John Vidal argues that “the outcome of the Iraq and Syrian conflicts may rest on who controls the region’s dwindling water supplies”:
“Rebel forces are targeting water installations to cut off supplies to the largely Shia south of Iraq,” says Matthew Machowski, a Middle East security researcher at the UK houses of parliament and Queen Mary University of London. “It is already being used as an instrument of war by all sides. One could claim that controlling water resources in Iraq is even more important than controlling the oil refineries, especially in summer. Control of the water supply is fundamentally important. Cut it off and you create great sanitation and health crises,” he said[.]
Isis now controls the Samarra barrage west of Baghdad on the River Tigris and areas around the giant Mosul Dam, higher up on the same river. Because much of Kurdistan depends on the dam, it is strongly defended by Kurdish peshmerga forces and is unlikely to fall without a fierce fight, says Machowski. Last week Iraqi troops were rushed to defend the massive 8km-long Haditha Dam and its hydroelectrical works on the Euphrates to stop it falling into the hands of Isis forces. Were the dam to fall, say analysts, Isis would control much of Iraq’s electricity and the rebels might fatally tighten their grip on Baghdad.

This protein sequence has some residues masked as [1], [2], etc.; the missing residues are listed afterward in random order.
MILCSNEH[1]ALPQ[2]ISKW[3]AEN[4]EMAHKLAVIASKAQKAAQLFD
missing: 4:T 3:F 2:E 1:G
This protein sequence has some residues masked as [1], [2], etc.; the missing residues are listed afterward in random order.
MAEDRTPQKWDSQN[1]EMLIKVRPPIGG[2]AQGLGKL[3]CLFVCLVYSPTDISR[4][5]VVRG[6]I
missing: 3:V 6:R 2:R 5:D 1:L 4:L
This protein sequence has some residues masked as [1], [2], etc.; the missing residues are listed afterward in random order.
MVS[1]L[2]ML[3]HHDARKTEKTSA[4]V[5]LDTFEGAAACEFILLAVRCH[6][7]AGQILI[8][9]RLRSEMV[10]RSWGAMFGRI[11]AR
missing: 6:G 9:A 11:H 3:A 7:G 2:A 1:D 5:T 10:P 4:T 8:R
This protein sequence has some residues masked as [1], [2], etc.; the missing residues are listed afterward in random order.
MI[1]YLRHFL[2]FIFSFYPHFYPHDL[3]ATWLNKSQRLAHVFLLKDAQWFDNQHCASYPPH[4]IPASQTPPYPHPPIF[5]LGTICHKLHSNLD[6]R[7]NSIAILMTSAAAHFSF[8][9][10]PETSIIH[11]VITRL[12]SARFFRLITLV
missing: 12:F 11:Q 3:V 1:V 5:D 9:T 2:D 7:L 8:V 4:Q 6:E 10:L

Previous Dish on the water angle of the Iraq conflict here.